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The Color of Sundays

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When Americans think about racial segregation in sports, it is often associated with Major League Baseball and the Negro Leagues.

The National Football League, after decades of limited integration, essentially banned black players in 1933. It wasn’t until 1946 that the league started to integrate, and even then it took years until the NFL was truly integrated.

In “The Color of Sundays: The Secret Strategy That Built the Steelers Dynasty,” author Andrew Conte tells the story of Bill Nunn, the scout behind the Steelers multiple Super Bowl wins in the 1970’s – and one of the NFL’s driving forces behind true integration.

“It’s amazing when you go back and you think that not that long ago that black athletes were shut out of a lot of American sports,” said Conte. “[The NFL] brought in the first black players in 1946, and then it takes them literally decades to really fully integrate the sport. In some ways it’s remarkable how far we’ve come and it’s also important to remember where we were before.”

Conte did not know the full story of Bill Nunn until after he started to do research for the book.

Nunn covered the Steelers as a sports writer for the Pittsburgh Courier, one of the most influential black publications in the country. There he developed a deep knowledge of college players at historically black colleges throughout the nation, and the Courier began to name a “Black College All-American” team.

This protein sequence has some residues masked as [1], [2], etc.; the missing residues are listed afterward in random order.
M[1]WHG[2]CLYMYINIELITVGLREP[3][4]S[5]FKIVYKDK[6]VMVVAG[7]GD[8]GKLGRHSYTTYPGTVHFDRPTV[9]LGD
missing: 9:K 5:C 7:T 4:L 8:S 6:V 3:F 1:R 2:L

The Steelers took notice and eventually Nunn joined the team as a part time scout. When Chuck Noll was hired as the Steelers head coach in 1969, Nunn’s scouting position became a full-time job.

Nunn discovered players at black colleges such Arkansas A&M and South Carolina State. He convinced the Steelers to draft players such as Joe Greene, L.C. Greenwood, Donnie Shell, John Stallworth and others – players that other teams passed up who wound up starring on the Steelers multiple Super Bowl teams of the 1970’s.

“He brought this different perspective to the team,” Conte explained. “Those are guys who would have completely fallen through the cracks, The Color of Sundays by Andrew Contewho almost didn’t have a chance to play in the NFL, who went on to become stars in the NFL. They almost missed out solely because of their skin color.”

Conte found motivation for the book after meeting Nunn, as well as hearing stories from men of Nunn’s generation who experienced the segregation first hand. Conte felt it was important to record these stories for today’s fans and future generations.

“Fans are proud of the team because of the things they’ve done on the field, right?” Conte asks rhetorically. “They’ve won more championships than anybody. But what I really liked about this story was that you learned that they won their championships by doing the right thing along the way.”

Published in November, “The Color of Sundays: The Secret Strategy That Built the Steelers Dynasty” can be found in stores and online here.

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